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Two conservation and community projects in Tanzania have been halted after the World Wide Fund for Nature (WWF) reported possible corruption. WWF is running the projects with funds from the Norwegian government. One of the projects is a pilot REDD project, a program to reduce greenhouse gas emissions from deforestation and forest degradation in tropical, developing countries.
"We have had an issue with fraud in two programs in Tanzania and when we had a basis for acting, there was a firm response. We believe this is what we owe our many honest, committed staff and our donors and supporters," Phil Dickie with WWF-International told mongabay.com. "We are continuing to investigate and have installed an interim management team."
In response to the WWF announcement the Norwegian government has suspended funding for the time being to the projects. The first project, allocated around $4.5 million, was working to empower civil society organizations in order "to improve the contribution of fisheries, forestry and wildlife to national economic growth, poverty reduction and people's livelihoods," according to the WWF website.
The second program, allocated around $2.5 million, would help monitor carbon stocks in Tanzanian forests for REDD.
WWF has estimated that around $85,000 may have been misappropriated, but is currently waiting on the investigation. Following the discovery, eight employees were let go and one resigned.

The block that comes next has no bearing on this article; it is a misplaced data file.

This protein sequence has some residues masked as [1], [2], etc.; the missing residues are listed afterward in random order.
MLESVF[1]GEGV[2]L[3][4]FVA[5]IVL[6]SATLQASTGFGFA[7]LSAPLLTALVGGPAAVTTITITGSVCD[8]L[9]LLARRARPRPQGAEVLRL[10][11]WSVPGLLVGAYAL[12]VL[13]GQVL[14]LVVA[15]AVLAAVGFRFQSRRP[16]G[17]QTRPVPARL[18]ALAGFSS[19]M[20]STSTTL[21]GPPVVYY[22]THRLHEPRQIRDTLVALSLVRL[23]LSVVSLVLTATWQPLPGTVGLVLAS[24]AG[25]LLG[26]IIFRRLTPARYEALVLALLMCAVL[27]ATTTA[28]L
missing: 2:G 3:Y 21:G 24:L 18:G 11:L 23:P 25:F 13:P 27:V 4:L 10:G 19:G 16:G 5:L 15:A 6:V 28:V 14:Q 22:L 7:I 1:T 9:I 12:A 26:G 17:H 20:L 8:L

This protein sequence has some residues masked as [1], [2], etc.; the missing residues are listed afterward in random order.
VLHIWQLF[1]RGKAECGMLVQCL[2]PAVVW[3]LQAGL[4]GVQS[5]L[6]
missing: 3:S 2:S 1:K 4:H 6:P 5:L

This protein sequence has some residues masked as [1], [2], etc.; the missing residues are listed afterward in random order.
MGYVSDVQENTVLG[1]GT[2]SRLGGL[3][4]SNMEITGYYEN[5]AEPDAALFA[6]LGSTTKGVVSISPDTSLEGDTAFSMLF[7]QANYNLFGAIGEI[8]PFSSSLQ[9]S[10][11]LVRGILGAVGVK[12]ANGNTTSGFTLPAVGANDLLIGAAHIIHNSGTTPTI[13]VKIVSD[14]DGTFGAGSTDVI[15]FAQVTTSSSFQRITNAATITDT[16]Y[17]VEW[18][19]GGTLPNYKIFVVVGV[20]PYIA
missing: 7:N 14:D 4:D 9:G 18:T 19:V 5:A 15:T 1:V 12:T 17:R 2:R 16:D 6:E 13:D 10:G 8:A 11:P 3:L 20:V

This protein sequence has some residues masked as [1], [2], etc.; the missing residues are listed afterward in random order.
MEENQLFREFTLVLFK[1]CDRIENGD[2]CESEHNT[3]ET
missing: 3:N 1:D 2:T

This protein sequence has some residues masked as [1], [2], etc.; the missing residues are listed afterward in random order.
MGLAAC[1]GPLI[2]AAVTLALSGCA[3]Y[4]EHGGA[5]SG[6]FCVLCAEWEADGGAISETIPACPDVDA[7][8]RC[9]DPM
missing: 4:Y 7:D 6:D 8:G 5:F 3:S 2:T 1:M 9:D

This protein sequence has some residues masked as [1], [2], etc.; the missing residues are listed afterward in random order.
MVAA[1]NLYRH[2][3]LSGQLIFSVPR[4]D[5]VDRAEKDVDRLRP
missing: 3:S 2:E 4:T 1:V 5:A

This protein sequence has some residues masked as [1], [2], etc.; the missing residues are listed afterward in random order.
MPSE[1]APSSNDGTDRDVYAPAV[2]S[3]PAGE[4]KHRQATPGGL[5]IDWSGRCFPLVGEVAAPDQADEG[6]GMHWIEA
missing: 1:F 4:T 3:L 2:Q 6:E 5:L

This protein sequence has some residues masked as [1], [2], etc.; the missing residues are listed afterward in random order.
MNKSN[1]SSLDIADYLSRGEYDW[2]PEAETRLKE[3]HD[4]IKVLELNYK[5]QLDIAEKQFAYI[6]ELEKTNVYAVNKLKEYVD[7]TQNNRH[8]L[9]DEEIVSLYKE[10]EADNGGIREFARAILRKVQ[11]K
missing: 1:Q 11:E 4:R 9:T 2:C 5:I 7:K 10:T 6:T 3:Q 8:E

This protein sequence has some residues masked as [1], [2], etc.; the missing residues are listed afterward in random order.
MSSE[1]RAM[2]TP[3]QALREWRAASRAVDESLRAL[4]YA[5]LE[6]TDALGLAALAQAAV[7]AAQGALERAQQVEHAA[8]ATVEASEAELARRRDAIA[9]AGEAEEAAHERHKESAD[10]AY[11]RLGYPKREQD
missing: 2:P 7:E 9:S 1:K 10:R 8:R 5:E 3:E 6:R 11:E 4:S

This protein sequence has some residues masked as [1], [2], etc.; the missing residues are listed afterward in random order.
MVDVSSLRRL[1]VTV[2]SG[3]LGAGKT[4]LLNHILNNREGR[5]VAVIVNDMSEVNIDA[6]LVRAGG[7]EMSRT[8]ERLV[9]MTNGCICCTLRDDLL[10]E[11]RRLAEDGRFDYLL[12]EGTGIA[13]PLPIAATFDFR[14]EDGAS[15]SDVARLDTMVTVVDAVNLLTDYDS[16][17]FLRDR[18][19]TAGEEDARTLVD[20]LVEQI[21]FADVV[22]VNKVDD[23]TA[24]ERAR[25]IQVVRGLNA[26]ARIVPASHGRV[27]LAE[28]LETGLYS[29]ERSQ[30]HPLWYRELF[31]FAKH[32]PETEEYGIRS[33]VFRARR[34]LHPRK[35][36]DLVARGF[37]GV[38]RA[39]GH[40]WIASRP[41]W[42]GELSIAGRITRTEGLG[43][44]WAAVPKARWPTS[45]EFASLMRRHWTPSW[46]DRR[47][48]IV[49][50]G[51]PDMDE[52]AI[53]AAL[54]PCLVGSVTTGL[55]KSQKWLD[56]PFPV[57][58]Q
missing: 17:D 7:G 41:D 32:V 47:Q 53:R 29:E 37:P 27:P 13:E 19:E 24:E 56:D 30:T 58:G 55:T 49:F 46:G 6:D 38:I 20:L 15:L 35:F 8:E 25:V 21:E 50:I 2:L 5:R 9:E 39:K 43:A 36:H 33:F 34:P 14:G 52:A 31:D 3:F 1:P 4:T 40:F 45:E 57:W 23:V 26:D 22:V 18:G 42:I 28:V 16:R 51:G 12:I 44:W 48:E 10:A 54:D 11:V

"The [Norwegian] Embassy was informed by WWF in December 2011 regarding suspected corruption and irregularities in the implementation of WWF financial policies in the use of Norwegian project funds, and the intention of WWF to conduct investigations to resolve the matter," Næss Inger with the Norwegian Embassy told mongabay.com "In response, the Embassy suspended all further disbursements to the two projects. WWF have engaged Ernst & Young to conduct an independent investigation of these irregularities and the Embassy is awaiting receipt of the report before making any further decisions, in line with our policy of zero tolerance to corruption."
The Norwegian government says WWF will be responsible for paying back to the government whatever funds have gone missing, but the setback will not stop REDD projects in Tanzania or elsewhere.
"Norway is committed to assisting countries like Tanzania prepare for a future international REDD+ mechanism and expect all our partners to demonstrate good levels of governance in the management of programs/projects," Inger said adding that, "while this kind of incident is regrettable it should not prevent the many other valuable initiatives from progressing for the overall benefit of Tanzania and Tanzanians. As such, we will continue to support not only Tanzania but also global efforts to address climate change."
Chatham House is assessing the scale and effectiveness of the response to illegal logging and the related trade around the world. Full details of this work, including analysis and data, will be available online soon.